4:45 pm
Tue August 27, 2013

Dozens of new Mo. laws take effect Wednesday

Dozens of new state laws take effect in Missouri on Wednesday.  

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Politics
5:45 pm
Mon August 26, 2013

Mo. House committee discusses social services department

Credit File Photo / KBIA

A Missouri House interim committee tasked with looking at how efficiently state government operates spent Monday scrutinizing the Department of Social Services.

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Politics
8:23 am
Mon August 26, 2013

Coalition Calling For Override Of Tax Cut Veto Brings Tour To Mo. Capital City

Marshall Griffin/St. Louis Public Radio

Originally published on Fri August 23, 2013 7:06 pm

While Governor Jay Nixon (D) continues touring Missouri to oppose efforts to override his veto of tax cut legislation, a group of business officials and political activists are trying to rally support for the override effort.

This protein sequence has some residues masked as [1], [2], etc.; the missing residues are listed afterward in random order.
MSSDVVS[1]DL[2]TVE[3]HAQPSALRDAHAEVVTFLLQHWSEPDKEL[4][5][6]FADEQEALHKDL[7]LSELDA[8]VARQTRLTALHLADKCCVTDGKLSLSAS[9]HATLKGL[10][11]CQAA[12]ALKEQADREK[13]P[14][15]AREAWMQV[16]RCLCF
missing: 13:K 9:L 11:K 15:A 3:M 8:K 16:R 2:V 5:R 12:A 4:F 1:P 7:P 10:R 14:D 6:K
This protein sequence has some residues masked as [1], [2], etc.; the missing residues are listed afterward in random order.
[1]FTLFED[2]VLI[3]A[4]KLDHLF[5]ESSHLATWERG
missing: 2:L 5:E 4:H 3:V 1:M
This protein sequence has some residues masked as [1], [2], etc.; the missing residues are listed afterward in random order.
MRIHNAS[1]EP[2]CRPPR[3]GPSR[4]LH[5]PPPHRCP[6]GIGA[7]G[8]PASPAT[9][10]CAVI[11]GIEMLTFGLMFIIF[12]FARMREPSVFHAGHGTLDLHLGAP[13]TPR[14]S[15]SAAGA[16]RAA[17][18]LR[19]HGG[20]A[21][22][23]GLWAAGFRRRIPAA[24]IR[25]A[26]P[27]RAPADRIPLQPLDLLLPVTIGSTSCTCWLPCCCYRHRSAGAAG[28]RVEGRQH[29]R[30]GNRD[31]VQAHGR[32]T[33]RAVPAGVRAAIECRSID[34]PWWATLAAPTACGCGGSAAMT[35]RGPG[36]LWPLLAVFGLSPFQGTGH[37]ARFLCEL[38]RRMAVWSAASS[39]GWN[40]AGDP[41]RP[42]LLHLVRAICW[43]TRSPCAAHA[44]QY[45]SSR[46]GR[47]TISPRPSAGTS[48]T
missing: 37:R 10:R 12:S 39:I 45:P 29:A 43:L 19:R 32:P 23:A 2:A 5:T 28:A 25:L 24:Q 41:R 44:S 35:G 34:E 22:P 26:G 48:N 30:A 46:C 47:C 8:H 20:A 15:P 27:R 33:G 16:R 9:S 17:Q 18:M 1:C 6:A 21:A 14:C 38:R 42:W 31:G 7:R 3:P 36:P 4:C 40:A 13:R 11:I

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Education
8:04 am
Thu August 22, 2013

Mo. State Education Board Expands Oversight Of Failing Schools; Talks MAP Scores

Marshall Griffin/St. Louis Public Radio

Originally published on Tue August 20, 2013 5:40 pm

The Missouri State Board of Education voted Tuesday to increase oversight of the state's unaccredited school districts.

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Politics
5:48 pm
Wed August 21, 2013

Public Input Sought For Nominees To Hall Of Famous Missourians

(Marshall Griffin/St. Louis Public Radio)

Originally published on Thu August 22, 2013 12:57 pm

After a controversial inductee last year, Missouri residents are being given the chance this year to nominate two of the next three inductees for the Hall of Famous Missourians.

House Speaker Tim Jones (R, Eureka) says he made the decision to seek citizens' input, in part, to see if someone who's worthy of induction has been forgotten over time or overlooked.

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Science, Health and Technology
10:28 am
Wed August 21, 2013

How The Flood Of 1993 Impacted And Changed North Jefferson City, Rhineland

MoDOT

Originally published on Thu August 22, 2013 6:13 am

It's been twenty years since the Great Flood of '93 swelled the Missouri River to record-high crests.  Since then, levees have been upgraded, flood preparations improved, and in a few places, communities bought out and relocated.  St. Louis Public Radio's Marshall Griffin visited some sites along the river in central Missouri and talked to people who battled the flood waters in 1993, and who still keep an eye on the river today: